Wednesday 20 September 2017

'I probably shouldn't have played for Ireland'

Peter Bills

Somehow, intriguingly, Brian Smith's links with Ireland continue to infuse his rugby life. And, in the week when an Irish team from a quite different era meets England at Twickenham tomorrow, Smith made a revealing confession about his own days in the Ireland side.

"Perhaps now, when I look back, I feel that I shouldn't have done it," says the Australian of his brief spell as an Irish rugby international. "Hindsight is a wonderful thing and, I have to admit, I wasn't that happy with the way things panned out in the end."

But a lot of water has passed under the bridge since those times, both for Ireland and for Brian Smith. He concedes he is enjoying the England job as much as any he's ever known in his coaching career. "It's probably my biggest challenge, but I know these things don't last forever. So I am grateful to have been given the opportunity to contribute."

And what of tomorrow at Twickenham when Ireland meet an England team thus far unbeaten in the 2010 Six Nations?

Smith smiles. "It will be a great occasion. This is the defining weekend in the Championship and the challenge for us is, what is on our plate is a big task. Ireland were deserved champions last year and are a genuine force, a quality outfit. We are going to have to find our best game to handle them," says the attack coach.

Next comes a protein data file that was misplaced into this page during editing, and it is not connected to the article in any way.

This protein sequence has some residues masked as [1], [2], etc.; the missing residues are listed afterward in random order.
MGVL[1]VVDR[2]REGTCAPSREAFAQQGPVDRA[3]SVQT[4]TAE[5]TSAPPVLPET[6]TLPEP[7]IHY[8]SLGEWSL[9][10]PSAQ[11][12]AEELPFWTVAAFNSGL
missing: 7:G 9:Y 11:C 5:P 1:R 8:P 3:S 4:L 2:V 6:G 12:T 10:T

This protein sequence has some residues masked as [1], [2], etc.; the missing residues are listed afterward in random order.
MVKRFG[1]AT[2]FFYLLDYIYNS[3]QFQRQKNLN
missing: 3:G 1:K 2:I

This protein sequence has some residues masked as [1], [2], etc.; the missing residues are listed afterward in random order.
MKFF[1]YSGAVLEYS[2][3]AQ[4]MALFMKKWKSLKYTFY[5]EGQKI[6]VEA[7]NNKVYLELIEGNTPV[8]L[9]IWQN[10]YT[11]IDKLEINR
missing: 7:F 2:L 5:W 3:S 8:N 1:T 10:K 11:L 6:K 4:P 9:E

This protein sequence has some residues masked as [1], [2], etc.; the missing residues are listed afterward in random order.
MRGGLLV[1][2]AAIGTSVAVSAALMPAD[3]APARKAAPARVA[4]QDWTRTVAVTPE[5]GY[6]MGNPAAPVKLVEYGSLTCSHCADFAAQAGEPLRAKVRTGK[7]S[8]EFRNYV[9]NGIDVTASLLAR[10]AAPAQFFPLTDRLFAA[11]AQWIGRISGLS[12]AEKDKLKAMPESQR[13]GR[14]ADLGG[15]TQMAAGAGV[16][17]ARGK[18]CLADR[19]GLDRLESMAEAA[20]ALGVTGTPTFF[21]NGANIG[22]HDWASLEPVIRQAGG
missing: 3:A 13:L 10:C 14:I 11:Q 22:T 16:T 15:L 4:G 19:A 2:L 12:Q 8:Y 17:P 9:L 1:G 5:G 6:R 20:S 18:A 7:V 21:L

"We are nowhere near where we eventually want to be. Our execution against Italy in Rome was a bit sloppy and the boys are annoyed that they left opportunities out there. We could have had four or five tries. But we feel we are a better side than we showed in Italy and we have made some real progress from this time last year. We think there are better performances ahead of us. But now comes the test of that, a match against Ireland."

Distorted

Smith's views on the heavy defeat Declan Kidney's men suffered in Paris are interesting. Read too much into that, he cautions, and you may end up with a totally distorted picture of the Championship.

"France had one of those days, it was a purple patch for them. If they perform like that for the remainder of the Championship, it is very hard to say who could stop them. So the rest of us have to hope the French have had their peak performance of this tournament.

"But you don't control your own destiny in the Six Nations because there are 22 opponents trying to ruin your plans. A lot of things really fell into place for the French that day, but it is not the norm to do that two matches running."

Besides, there was another country capable of producing that type of all-embracing performance, he thought. Ireland.

"I am sure Ireland has a performance like that in them in this Championship. But it is very difficult in international sport to deliver those sterling performances every week. It just doesn't happen like that. But Ireland are certainly a team capable of one of those sparkling displays.

"There were a few errors from them in Paris that normally you wouldn't see from an Irish side. But there will be a backlash in their next performances. They are a lot better than their display in Paris showed. So, I don't read too much into that Paris performance. Ireland will know they are a better team than that."